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'Pet Sematary' home for sale

'Pet Sematary' home for sale
Posted at 8:35 AM, Aug 03, 2017
and last updated 2017-08-03 06:15:05-04

(RNN) - The home where Stephen King was living when he was inspired to write one of his famous horror novels is now for sale for $255,000.

Zillow.com describes the 4-bedroom, 3-bath home in Orrington, Maine, as a 113-year-old historic charmer" on three acres of property. It includes "wood floors, a country kitchen with butler's pantry, "potting room" porch, luminous all-season sun porch, and beautiful and bright formal dining and living rooms."

King was living in that home while serving as writer-in-residence at the University of Maine in early 1979 when his daughter Naomi's pet cat, Smucky, was hit by a truck and died.

King buried the cat in an informal pet cemetery in the woods, and then had to explain the loss to his daughter.

The idea for the novel came to King three days after the cat's death as he was ruminating about life and death.

King explained on his website:

 "I can remember crossing the road, and thinking that the cat had been killed in the road. And (I thought) what if a kid died in that road? And we had had this experience with Owen running toward the road, where I had just grabbed him and pulled him back. And the two things just came together - on one side of this two-lane highway was the idea of what if the cat came back, and on the other side of the highway was what if the kid came back - so that when I reached the other side, I had been galvanized by the idea, but not in any melodramatic way. I knew immediately that it was a novel."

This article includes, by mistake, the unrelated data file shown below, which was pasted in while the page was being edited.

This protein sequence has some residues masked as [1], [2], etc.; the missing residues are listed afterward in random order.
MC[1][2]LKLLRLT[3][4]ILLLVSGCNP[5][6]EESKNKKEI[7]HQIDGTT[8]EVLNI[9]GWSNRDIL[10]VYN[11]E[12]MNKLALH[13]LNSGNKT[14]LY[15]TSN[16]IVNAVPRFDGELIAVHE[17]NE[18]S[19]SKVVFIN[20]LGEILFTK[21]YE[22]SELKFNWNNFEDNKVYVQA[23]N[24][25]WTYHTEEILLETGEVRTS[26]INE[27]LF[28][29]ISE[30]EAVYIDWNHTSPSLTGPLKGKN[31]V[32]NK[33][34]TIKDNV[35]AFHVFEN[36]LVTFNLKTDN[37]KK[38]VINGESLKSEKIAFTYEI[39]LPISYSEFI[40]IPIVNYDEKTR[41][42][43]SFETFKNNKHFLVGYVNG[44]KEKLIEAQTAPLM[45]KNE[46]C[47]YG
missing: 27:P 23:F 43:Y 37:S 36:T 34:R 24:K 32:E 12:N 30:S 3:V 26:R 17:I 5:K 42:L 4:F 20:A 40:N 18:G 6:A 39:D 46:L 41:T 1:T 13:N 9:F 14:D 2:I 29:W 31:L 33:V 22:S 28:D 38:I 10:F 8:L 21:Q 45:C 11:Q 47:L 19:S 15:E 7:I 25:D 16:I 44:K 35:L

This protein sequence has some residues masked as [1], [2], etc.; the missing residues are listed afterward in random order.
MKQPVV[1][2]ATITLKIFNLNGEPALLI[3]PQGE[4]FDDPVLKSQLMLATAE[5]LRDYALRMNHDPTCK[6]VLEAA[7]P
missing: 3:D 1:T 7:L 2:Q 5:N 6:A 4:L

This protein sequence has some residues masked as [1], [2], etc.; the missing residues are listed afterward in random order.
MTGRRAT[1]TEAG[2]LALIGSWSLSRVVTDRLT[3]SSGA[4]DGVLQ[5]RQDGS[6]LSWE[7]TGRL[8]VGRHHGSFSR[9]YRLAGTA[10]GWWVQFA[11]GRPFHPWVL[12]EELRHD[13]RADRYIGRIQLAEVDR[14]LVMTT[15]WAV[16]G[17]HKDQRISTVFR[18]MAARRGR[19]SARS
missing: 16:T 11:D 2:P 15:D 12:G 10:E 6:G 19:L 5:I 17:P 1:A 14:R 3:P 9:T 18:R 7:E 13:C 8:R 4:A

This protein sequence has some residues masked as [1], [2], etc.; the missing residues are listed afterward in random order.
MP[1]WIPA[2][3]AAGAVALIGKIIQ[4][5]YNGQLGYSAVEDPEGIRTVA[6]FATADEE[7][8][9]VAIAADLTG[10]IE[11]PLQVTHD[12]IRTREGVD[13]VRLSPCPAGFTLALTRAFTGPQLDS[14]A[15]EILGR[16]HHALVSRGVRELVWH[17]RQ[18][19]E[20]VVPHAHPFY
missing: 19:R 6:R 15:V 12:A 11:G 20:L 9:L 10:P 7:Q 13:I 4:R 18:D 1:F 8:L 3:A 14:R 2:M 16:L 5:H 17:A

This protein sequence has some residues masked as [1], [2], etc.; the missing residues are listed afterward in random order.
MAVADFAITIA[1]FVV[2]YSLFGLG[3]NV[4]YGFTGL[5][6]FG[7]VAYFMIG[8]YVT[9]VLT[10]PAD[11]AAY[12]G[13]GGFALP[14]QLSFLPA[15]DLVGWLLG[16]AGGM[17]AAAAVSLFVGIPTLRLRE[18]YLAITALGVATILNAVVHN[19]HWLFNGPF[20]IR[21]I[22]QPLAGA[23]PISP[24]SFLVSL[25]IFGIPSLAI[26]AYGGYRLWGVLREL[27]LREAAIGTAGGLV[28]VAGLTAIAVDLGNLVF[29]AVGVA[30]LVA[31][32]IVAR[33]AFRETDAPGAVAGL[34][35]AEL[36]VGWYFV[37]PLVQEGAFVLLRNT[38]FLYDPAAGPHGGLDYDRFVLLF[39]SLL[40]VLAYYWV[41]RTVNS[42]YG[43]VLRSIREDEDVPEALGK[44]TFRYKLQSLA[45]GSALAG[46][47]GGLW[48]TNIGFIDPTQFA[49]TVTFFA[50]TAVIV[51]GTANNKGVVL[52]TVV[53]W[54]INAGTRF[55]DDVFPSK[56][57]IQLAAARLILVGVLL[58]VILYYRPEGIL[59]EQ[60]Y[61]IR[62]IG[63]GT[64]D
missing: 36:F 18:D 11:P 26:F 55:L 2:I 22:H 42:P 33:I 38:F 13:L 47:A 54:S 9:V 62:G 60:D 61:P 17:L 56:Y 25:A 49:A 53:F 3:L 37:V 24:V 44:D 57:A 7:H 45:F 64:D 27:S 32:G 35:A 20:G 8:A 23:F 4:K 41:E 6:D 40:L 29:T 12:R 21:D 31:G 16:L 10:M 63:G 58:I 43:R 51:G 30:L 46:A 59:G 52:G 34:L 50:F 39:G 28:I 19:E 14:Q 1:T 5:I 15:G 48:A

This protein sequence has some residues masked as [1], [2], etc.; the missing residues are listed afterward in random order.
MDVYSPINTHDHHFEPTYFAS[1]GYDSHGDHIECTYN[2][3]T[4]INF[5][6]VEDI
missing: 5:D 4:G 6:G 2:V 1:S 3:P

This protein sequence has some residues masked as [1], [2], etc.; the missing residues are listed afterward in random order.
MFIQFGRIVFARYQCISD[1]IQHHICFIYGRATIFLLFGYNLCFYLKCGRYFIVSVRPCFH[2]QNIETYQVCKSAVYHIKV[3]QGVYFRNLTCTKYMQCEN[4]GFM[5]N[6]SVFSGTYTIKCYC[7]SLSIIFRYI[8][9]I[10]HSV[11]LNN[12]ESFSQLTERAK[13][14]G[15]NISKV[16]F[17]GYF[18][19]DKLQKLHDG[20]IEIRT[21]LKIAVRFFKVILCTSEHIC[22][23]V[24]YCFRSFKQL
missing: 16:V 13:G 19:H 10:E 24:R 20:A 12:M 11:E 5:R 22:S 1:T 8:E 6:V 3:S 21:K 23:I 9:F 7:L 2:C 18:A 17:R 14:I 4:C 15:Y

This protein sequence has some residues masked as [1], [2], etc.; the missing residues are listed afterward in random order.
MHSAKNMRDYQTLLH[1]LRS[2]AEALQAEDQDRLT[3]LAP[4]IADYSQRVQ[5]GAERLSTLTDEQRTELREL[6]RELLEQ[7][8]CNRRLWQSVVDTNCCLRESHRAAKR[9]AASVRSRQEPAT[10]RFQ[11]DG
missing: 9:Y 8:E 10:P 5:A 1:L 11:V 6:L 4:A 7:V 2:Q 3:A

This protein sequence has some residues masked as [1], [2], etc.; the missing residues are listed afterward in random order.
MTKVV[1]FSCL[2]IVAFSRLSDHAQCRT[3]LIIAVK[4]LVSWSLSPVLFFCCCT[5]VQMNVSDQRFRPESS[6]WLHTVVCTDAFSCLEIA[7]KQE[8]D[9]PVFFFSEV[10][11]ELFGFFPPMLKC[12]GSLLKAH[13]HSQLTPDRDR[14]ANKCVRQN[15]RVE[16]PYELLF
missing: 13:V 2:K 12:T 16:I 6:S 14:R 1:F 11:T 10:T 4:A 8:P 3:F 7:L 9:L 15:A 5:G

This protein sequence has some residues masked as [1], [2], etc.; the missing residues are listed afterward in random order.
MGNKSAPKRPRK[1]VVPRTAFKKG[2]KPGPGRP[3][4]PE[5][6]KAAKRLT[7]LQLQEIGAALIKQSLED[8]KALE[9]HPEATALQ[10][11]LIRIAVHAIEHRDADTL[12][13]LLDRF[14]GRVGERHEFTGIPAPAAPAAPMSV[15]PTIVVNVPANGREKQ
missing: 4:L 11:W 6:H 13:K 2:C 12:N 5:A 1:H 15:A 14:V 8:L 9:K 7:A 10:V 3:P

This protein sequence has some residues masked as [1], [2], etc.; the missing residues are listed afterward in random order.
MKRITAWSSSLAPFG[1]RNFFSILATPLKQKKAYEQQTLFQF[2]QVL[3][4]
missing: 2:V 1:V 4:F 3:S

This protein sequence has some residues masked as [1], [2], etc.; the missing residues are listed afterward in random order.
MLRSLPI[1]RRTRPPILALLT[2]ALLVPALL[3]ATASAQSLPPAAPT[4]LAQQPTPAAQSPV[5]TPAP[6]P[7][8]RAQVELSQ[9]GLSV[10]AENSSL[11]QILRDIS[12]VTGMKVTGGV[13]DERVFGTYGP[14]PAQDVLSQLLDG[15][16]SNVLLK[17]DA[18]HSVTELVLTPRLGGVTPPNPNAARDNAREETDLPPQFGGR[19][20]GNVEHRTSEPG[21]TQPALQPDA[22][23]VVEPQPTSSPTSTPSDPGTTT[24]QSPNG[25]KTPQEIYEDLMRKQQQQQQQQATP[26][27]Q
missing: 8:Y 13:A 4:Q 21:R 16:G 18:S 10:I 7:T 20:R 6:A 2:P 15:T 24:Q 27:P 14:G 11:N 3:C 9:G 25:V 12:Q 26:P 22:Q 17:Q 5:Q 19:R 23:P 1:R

In the novel, Dr. Louis Creed discovers something sinister in the woods of rural Maine after he buries the family cat. Long story short: Sometimes dead things don't stay dead.

He published the novel in 1983, and a movie based on the book hit theaters in 1989, as well as movie and TV sequels thereafter. The theme song was sung by The Ramones.

The current owners, Lin and Loe Dosen, inherited the home recently and want to sell it so they can move to Tennessee, the Bangor Daily News said.

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